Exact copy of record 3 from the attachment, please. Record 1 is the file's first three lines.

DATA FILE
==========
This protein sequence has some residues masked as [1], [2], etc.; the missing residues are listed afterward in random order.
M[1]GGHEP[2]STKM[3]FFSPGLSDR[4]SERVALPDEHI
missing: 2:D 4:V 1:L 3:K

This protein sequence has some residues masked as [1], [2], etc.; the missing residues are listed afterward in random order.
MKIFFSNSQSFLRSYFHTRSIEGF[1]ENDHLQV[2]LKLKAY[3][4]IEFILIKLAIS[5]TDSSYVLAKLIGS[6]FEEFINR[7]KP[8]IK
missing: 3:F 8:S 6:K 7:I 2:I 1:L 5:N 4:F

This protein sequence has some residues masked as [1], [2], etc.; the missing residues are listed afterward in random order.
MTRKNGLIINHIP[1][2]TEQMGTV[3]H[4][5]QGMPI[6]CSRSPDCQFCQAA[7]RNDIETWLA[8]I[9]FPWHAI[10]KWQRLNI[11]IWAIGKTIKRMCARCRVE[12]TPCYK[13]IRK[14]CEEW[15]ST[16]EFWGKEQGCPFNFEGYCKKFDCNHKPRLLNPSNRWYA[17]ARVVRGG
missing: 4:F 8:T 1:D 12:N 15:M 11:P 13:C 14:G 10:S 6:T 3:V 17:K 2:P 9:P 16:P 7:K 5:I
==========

This protein sequence has some residues masked as [1], [2], etc.; the missing residues are listed afterward in random order.
MTRKNGLIINHIP[1][2]TEQMGTV[3]H[4][5]QGMPI[6]CSRSPDCQFCQAA[7]RNDIETWLA[8]I[9]FPWHAI[10]KWQRLNI[11]IWAIGKTIKRMCARCRVE[12]TPCYK[13]IRK[14]CEEW[15]ST[16]EFWGKEQGCPFNFEGYCKKFDCNHKPRLLNPSNRWYA[17]ARVVRGG
missing: 4:F 8:T 1:D 12:N 15:M 11:P 13:C 14:G 10:S 6:T 3:V 17:K 2:P 9:P 16:P 7:K 5:I